International researchers occupy leadership positions in our research network. In addition, we are engaged in building in-country infrastructure in low-resource countries where our research is conducted, including building laboratory infrastructures to ensure that laboratory support of research and the specimens are not simply shipped out for the developed country to use.

Now research partnerships need to be cultivated. My personal experience with such partnerships is that having a free-standing independent medical research university, one that embraces the scientific and ethical principles of medical research and that is independent from the ruling political establishment are critical features for implementing long-range programs for medical research. These institutions are able to provide the human capital and the forms for training the diverse groups needed to perform research, especially those involved in establishing the ethical standards and reviewing research conduct. Cultivating such institutions, engaging in their development should be an important component of the overall strategic plan for biomedical research.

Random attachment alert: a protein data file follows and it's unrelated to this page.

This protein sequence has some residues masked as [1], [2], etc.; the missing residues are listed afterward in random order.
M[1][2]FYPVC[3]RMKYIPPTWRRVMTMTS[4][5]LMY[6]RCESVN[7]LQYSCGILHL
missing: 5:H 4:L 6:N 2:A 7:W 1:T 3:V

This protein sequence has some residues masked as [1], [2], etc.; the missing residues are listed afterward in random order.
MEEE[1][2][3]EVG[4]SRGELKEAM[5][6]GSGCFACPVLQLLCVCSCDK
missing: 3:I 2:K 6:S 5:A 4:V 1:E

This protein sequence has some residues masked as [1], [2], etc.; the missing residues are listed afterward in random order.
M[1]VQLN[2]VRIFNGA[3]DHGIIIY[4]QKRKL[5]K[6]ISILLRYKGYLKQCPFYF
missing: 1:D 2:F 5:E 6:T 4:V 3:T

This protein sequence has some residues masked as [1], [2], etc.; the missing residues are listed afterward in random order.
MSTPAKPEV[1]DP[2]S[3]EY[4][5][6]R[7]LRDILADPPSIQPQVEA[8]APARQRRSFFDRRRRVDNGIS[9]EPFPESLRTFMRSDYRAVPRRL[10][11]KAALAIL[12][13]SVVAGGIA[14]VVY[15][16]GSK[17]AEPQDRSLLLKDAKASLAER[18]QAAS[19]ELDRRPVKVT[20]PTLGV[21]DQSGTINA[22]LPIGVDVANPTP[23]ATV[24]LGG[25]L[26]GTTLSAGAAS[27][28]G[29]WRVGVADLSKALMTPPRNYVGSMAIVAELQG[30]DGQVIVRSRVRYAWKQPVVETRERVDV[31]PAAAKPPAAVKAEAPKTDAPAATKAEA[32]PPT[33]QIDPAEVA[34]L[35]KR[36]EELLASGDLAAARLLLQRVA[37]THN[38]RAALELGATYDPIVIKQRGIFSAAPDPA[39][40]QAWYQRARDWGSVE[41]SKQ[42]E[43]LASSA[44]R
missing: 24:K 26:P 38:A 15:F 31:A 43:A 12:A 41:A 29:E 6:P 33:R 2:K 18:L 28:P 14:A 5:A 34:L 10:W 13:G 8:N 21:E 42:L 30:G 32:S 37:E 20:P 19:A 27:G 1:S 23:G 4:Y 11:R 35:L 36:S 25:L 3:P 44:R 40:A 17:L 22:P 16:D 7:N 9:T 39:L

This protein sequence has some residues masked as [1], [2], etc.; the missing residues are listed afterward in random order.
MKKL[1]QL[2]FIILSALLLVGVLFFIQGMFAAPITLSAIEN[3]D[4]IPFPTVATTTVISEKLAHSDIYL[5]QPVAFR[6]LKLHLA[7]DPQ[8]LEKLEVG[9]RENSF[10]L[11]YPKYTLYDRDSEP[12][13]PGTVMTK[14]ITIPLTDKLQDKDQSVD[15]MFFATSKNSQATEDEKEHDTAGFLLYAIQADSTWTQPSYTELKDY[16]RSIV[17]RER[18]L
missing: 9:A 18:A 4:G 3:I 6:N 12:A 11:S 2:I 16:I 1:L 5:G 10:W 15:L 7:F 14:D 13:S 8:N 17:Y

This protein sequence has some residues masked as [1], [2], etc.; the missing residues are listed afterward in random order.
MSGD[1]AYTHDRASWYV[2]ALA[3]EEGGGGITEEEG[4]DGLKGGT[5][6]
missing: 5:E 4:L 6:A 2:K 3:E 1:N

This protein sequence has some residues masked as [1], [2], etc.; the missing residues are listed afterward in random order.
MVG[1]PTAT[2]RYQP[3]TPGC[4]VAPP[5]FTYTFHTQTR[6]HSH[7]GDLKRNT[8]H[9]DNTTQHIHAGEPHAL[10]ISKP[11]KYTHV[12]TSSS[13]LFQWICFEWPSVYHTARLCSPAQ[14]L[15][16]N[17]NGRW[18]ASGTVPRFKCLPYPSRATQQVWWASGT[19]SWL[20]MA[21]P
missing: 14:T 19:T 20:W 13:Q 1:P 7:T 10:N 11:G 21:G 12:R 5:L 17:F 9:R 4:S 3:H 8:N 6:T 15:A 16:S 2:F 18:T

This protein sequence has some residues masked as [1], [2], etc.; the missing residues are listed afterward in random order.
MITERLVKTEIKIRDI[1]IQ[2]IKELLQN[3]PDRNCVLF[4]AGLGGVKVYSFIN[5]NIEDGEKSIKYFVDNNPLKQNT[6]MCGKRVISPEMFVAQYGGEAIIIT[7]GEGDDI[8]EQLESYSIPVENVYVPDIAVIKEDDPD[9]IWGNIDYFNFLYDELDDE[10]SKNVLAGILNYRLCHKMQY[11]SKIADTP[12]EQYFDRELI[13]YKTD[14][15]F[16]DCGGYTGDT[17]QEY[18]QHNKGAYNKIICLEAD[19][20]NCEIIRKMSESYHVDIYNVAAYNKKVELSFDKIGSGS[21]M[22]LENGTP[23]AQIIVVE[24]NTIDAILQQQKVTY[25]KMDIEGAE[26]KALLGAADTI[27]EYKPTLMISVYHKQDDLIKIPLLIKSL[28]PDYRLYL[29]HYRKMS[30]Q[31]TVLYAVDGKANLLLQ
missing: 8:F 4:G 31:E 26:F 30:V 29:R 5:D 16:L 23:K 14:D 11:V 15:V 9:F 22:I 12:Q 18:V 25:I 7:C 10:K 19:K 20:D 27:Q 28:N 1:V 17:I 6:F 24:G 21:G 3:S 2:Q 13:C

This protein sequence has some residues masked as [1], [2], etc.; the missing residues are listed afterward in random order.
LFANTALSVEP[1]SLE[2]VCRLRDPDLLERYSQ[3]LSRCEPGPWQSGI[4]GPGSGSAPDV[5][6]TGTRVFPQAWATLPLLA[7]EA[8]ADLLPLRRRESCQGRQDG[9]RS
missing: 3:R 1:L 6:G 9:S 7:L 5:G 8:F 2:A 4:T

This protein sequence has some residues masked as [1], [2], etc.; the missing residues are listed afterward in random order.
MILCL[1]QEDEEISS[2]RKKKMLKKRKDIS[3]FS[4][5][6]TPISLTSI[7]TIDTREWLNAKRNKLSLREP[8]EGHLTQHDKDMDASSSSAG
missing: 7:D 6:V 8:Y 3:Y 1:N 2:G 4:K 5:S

Partnerships also help ensure that the research being conducted will be of benefit to the communities involved in that research. Do we value the input in innovation of southern hemisphere investigators. Again, the HIV field provides some useful examples.

In Sub-Saharan Africa, three clinical trials in circumcision of heterosexual men were conducted to evaluate whether this procedure would reduce HIV acquisition, a strategy that dramatically and directly reduces a Sub-Saharan African man’s HIV risk. Based on these results, South Africa, Swaziland, and a variety of other countries have initiated countrywide programs of adult male circumcision to reduce HIV acquisition. Such an approach for reducing HIV acquisition among certain populations in the U.S. warrants such a discussion.

Now involvement of the community, especially the nonscientific community is critical for successful research in the developing world. The community must be involved in the conceptualization of the research itself not just in the IRB and informed consent process.